By now you probably already know that actor Corey Haim died at the age of 38 Wednesday morning in Burbank, CA of an apparent drug overdose. The news broke early this morning and was one of the top Google and Twitter trends of the day. As a long time fan of this young actor, it took a few hours to reflect back on what Corey Haim meant not only to me, but to a generation of film fans such as yourself.
Haim’s death marked the end of an up and down acting career that saw the child star go from the walls of young girls rooms in the 1980s to a recovering drug addict, reality TV star in the 2000s. But for anyone in their late 20s to early 30s, Haim was the man. Literally. He was the go-to personification of the smart, spunky loser kid with nothing going for him who ended up triumphing in the end. He was the Hollywood every-geek. More after the jump:
If you grew up when movies such as Lucas, License to Drive, The Lost Boys and Dream a Little Dream were popular, Haim was someone who young kids looked up to. His frequent collaborator Corey Feldman might have experienced more success as a solo actor (Stand By Me, The Goonies), but Haim was always the more accessible performer. You either loved him or hated him because he constantly got the storybook ending we all wanted.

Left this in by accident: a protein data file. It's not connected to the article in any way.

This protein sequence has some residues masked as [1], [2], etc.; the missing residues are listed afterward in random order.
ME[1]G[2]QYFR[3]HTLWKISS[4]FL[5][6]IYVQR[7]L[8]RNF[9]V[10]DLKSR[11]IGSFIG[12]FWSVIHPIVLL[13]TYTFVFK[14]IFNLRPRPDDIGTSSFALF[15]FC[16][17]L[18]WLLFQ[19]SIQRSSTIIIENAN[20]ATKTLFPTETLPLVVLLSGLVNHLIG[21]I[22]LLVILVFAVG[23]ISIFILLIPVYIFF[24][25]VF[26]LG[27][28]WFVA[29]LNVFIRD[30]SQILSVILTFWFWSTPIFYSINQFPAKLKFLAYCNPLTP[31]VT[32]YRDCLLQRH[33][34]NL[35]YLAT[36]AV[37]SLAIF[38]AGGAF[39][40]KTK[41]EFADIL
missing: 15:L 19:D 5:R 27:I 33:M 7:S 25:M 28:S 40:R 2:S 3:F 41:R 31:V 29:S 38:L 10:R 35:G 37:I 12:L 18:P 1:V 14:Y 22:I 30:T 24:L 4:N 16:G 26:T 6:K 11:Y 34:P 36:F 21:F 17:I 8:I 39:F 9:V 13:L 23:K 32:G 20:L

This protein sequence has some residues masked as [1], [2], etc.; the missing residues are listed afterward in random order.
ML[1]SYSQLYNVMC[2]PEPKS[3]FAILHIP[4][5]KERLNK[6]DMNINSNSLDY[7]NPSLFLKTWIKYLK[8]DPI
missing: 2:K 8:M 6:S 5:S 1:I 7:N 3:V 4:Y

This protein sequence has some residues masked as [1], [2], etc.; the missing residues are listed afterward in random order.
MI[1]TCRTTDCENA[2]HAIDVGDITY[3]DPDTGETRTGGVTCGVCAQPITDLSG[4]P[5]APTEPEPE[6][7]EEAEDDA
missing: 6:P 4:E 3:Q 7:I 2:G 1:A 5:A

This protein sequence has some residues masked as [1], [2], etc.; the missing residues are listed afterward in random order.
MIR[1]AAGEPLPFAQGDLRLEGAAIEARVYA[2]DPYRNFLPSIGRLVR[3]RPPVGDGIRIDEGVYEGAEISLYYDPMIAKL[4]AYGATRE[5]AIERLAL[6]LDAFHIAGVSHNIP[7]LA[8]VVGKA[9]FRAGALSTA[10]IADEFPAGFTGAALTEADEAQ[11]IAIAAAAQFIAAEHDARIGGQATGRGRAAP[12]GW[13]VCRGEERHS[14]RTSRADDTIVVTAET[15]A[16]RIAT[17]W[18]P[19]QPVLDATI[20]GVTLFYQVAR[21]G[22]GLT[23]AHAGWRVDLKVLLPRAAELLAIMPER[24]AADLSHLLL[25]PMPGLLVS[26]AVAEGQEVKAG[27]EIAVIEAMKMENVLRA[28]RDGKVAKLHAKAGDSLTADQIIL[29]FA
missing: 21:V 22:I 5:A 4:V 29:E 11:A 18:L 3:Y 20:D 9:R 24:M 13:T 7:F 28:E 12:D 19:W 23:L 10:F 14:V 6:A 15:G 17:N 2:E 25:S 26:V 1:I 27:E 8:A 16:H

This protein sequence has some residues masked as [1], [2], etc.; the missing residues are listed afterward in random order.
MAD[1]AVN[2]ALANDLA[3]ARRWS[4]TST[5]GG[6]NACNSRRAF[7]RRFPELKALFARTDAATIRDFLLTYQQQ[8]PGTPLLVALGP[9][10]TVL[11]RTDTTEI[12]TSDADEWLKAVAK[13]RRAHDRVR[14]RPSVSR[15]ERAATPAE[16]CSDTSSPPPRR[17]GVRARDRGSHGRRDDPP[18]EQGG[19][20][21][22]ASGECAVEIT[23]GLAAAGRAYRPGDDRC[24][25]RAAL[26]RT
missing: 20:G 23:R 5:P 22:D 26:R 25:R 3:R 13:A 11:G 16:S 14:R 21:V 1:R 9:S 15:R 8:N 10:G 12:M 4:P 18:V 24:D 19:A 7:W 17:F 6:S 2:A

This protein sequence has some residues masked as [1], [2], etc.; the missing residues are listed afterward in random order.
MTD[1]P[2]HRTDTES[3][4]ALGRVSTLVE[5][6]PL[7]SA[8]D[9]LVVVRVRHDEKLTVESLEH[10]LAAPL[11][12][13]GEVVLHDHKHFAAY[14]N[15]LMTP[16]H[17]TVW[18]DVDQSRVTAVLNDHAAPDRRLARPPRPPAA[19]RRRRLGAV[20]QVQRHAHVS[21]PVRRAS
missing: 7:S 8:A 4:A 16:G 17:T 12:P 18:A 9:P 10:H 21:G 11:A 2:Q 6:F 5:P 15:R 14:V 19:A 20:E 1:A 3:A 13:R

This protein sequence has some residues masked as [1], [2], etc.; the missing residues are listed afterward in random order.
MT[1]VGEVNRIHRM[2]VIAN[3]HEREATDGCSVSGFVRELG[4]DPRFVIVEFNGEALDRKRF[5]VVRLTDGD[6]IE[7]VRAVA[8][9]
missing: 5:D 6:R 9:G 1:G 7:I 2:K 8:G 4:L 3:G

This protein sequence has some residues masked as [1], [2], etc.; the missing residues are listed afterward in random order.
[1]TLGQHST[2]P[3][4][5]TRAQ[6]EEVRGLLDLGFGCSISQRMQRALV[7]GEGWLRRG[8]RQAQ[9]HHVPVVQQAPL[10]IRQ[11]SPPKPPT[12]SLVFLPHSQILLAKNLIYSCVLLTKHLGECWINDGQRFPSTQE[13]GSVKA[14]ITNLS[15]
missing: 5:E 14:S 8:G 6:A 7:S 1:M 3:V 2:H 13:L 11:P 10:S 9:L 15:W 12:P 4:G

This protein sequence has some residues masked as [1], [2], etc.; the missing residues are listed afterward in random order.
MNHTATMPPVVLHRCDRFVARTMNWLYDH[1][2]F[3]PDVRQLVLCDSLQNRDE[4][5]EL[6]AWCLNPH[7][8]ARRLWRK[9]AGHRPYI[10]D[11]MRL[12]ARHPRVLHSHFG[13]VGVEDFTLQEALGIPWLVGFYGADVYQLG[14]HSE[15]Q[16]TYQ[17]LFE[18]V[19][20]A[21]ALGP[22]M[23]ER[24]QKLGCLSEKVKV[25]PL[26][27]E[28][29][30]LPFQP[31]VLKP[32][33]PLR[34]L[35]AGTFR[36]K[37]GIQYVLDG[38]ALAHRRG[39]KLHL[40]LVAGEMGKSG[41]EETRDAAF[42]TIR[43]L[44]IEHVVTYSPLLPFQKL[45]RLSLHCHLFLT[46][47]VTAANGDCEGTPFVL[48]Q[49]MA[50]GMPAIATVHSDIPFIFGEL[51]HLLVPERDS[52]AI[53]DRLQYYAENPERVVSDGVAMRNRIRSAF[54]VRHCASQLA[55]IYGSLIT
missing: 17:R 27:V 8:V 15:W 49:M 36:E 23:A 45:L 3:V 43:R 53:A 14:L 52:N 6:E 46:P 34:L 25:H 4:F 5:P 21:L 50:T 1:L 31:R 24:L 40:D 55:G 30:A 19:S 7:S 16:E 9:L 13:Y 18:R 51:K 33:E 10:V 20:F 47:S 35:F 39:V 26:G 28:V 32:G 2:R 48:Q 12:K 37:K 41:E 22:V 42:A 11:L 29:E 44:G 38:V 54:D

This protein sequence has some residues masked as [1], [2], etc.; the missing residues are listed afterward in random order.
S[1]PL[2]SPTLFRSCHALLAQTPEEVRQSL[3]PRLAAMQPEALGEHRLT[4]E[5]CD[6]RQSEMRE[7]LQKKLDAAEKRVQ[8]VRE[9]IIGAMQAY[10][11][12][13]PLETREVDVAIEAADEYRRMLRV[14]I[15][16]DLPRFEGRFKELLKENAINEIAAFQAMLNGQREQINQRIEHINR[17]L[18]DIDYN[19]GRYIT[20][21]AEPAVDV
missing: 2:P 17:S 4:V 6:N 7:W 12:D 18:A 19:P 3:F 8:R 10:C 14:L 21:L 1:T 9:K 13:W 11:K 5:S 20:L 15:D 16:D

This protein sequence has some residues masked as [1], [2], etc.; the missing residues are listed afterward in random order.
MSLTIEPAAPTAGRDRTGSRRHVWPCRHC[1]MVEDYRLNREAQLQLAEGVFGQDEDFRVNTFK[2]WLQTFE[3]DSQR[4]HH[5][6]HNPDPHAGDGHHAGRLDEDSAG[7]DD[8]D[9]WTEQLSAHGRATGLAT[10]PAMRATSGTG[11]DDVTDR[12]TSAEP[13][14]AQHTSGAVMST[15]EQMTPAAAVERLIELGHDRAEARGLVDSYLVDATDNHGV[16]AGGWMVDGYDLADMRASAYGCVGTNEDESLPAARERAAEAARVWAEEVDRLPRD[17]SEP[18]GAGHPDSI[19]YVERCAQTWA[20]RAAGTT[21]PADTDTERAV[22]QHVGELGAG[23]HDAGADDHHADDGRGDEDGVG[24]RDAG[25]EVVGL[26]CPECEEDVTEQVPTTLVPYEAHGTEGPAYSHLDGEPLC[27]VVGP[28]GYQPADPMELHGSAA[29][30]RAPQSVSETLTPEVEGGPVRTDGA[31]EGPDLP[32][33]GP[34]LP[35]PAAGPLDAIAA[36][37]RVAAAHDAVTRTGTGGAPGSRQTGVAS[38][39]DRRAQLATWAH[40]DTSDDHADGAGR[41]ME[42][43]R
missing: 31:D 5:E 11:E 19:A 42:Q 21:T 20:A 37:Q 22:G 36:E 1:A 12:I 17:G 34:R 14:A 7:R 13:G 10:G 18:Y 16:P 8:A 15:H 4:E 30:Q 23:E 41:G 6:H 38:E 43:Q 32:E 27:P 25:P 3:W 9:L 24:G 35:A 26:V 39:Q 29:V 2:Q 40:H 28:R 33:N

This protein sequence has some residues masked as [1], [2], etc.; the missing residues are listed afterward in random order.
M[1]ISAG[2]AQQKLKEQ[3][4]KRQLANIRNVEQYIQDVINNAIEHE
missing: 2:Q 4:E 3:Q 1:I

Though most people remember The Lost Boys as a bad ass vampire movie, they tend to forget that Haim’s character, Sam, was a comic book geek. Early in the movie there are scenes of him in the comic book shop talking about Batman, Superman and his rare comic book collection. And though License to Drive is mostly remembered for being the Heather Graham coming out party as the gorgeous Mercedes Lane, it was Haim’s character, Les, who did the unthinkable. He basically stalks her to get a date and ends up her boyfriend. And, of course, who could forget Haim’s first starring role in Lucas where the littlest guy gets the shot at being the big football star?
Everyone related to those characters in some way. Whether you subscribe to the stereotype geeky image he usually portrayed, Haim was a young, impressionable filmgoers’ best friend because, in him, we all saw a little piece of ourselves.
It was definitely sad to see Haim’s slow, almost expected, downward spiral into a world of drugs as he got older, ultimately culminating in his tragic performance in the reality series The Two Coreys and his ill begotten cameo in Lost Boys: The Tribe. But as a film fan, and certainly as a Haim fan, I choose to remember Corey as the punk kid that he was many years ago and quotes such as “An innocent girl, a harmless drive, what could possibly go wrong?” and “Death by stereo!”
In the end, Haim did die by stereo. It was just the maddening stereo that a young actor might experience in the wild and wacky world of Hollywood. But Corey Haim also died with enough great work in his past for geeks like you and me to remember him for a long, long time.
Now excuse me while I go steal my grandpa’s Caddy and kill me some vampires.